Channelz is a tool that provides comprehensive runtime info about connections at different levels in gRPC. It is designed to help debug live programs, which may be suffering from network, performance, configuration issues, etc. The gRFC provides a detailed explanation of channelz design and is the canonical reference for all channelz implementations across languages. The purpose of this blog is to familiarize readers with channelz service and how to use it for debugging issues. The context of this post is set in gRPC-Go, but the overall idea should be applicable across languages. At the time of writing, channelz is available for gRPC-Go and gRPC-Java. Support for C++ and wrapped languages is coming soon.
In a previous article, we explored how HTTP/2 dramatically increases network efficiency and enables real-time communication by providing a framework for long-lived connections. In this article, we’ll look at how gRPC builds on HTTP/2’s long-lived connections to create a performant, robust platform for inter-service communication. We will explore the relationship between gRPC and HTTP/2, how gRPC manages HTTP/2 connections, and how gRPC uses HTTP/2 to keep connections alive, healthy, and utilized.
So you’ve bought into this whole RPC thing and want to try it out, but aren’t quite sure about Protocol Buffers. Your existing code encodes your own objects, or perhaps you have code that needs a particular encoding. What to do?
Fortunately, gRPC is encoding agnostic! You can still get a lot of the benefits of gRPC without using Protobuf. In this post we’ll go through how to make gRPC work with other encodings and types. Let’s try using JSON.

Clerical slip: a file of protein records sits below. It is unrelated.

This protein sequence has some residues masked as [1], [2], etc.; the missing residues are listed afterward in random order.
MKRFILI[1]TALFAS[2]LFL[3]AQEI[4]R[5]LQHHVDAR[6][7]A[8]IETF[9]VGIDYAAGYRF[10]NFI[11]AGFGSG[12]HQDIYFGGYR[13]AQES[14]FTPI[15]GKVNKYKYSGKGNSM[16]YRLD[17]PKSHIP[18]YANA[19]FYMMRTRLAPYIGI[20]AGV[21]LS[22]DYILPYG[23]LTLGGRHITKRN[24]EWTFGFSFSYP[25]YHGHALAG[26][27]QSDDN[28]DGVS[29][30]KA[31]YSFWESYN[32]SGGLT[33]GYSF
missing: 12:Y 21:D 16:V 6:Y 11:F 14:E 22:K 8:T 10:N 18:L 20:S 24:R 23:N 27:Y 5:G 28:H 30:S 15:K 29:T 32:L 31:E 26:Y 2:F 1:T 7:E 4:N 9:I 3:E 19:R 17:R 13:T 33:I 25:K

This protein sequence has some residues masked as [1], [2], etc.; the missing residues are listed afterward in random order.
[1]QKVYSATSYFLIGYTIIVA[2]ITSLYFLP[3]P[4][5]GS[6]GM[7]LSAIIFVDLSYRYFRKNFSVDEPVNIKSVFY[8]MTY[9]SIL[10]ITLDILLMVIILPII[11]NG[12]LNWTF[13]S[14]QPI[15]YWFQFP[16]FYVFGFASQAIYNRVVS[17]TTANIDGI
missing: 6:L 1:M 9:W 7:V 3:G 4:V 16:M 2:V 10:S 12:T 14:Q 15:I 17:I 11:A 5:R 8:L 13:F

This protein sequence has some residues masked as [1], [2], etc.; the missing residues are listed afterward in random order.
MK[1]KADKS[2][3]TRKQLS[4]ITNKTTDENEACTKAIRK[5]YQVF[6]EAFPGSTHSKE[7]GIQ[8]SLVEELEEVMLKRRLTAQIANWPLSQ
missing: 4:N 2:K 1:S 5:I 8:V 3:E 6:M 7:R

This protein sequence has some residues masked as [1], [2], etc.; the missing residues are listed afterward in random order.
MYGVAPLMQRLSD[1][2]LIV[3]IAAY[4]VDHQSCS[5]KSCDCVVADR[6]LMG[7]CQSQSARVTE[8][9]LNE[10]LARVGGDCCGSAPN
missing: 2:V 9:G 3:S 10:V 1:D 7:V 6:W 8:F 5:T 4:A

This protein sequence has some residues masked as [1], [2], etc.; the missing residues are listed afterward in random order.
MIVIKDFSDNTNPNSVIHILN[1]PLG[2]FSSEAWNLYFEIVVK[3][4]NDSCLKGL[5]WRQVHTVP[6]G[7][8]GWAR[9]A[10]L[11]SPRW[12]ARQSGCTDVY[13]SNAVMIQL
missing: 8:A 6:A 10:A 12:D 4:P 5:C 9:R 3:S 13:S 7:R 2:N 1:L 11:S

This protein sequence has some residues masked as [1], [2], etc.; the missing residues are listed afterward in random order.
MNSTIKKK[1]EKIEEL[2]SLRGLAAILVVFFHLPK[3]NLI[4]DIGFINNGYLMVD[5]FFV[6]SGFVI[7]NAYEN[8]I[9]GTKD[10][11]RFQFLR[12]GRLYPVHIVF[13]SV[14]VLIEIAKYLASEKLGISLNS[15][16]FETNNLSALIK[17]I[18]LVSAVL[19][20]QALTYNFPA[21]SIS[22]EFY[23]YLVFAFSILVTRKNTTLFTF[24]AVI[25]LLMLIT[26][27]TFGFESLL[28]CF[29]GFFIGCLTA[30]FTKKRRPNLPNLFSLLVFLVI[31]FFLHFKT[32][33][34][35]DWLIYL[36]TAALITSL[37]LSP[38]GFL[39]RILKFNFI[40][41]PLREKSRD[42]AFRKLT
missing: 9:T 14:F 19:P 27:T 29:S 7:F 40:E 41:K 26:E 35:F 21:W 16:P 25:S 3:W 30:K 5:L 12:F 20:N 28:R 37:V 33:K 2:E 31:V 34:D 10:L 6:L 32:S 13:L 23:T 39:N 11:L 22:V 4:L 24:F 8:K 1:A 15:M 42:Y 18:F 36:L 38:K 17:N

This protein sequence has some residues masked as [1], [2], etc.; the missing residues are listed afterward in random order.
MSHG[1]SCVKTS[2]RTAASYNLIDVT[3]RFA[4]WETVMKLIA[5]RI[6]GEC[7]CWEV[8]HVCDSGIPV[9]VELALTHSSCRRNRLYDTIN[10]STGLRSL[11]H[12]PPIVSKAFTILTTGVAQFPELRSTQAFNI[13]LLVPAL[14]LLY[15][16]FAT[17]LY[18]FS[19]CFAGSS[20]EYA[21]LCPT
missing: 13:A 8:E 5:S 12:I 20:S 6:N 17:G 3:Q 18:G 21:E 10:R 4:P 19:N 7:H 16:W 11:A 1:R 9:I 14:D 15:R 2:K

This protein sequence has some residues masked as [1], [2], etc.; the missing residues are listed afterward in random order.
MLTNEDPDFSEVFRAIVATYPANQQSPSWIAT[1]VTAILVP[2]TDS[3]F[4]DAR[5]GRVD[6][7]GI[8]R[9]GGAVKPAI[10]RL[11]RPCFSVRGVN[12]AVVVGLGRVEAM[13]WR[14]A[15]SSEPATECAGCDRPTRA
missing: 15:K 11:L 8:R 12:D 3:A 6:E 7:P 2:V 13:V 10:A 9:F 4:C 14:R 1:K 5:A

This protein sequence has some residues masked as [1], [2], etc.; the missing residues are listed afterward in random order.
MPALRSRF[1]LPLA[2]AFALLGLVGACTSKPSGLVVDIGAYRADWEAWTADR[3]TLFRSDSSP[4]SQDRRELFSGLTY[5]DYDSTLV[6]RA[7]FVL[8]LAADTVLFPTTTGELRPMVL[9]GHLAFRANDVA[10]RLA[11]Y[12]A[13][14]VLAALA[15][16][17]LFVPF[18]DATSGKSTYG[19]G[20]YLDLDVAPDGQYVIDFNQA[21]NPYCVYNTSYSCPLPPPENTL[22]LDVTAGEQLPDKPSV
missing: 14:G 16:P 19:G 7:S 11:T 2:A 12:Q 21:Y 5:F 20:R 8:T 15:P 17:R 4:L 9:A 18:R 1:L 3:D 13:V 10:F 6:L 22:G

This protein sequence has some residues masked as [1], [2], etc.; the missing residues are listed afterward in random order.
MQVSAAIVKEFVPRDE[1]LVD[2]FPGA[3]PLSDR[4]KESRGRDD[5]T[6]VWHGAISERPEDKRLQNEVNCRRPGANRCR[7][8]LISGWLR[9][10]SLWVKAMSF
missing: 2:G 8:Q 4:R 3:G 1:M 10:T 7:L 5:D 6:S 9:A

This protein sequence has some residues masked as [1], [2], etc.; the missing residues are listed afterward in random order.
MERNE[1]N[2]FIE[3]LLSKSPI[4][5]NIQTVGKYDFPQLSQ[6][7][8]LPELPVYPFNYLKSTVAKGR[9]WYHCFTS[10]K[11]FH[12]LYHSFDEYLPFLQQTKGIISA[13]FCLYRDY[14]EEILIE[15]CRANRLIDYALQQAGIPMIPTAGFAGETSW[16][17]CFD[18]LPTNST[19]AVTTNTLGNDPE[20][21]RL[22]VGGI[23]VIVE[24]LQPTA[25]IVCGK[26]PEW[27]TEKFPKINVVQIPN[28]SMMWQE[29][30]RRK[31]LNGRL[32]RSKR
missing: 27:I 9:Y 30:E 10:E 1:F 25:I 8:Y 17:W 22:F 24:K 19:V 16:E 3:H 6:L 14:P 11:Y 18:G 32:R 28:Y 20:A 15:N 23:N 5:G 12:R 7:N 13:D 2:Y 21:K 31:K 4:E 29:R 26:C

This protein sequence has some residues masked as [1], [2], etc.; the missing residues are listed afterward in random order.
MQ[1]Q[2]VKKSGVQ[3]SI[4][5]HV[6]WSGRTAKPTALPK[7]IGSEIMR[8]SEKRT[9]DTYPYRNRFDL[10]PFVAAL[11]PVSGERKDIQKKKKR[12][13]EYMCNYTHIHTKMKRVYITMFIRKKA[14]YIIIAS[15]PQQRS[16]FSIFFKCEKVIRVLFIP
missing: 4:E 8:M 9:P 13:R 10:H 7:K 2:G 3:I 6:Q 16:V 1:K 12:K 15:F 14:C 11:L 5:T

The gRPC project is looking for feedback to improve the gRPC experience. To do this, we are running a gRPC user survey. We invite you to participate and provide input that will help us better plan and prioritize.
Much of the web today runs on HTTP/1.1. The spec for HTTP/1.1 was published in June of 1999, just shy of 20 years ago. A lot has changed since then, which makes it all the more remarkable that HTTP/1.1 has persisted and flourished for so long. But in some areas it’s beginning to show its age; for the most part, in that the designers weren’t building for the scale at which HTTP/1.1 would be used and the astonishing amount of traffic that it would come to handle. A not-so-bad case is that subsequent tests can’t pass because of a leaked resource from the previous test. The worst case is that some subsequent tests pass that wouldn’t have passed at all if the previously passed test had not leaked a resource.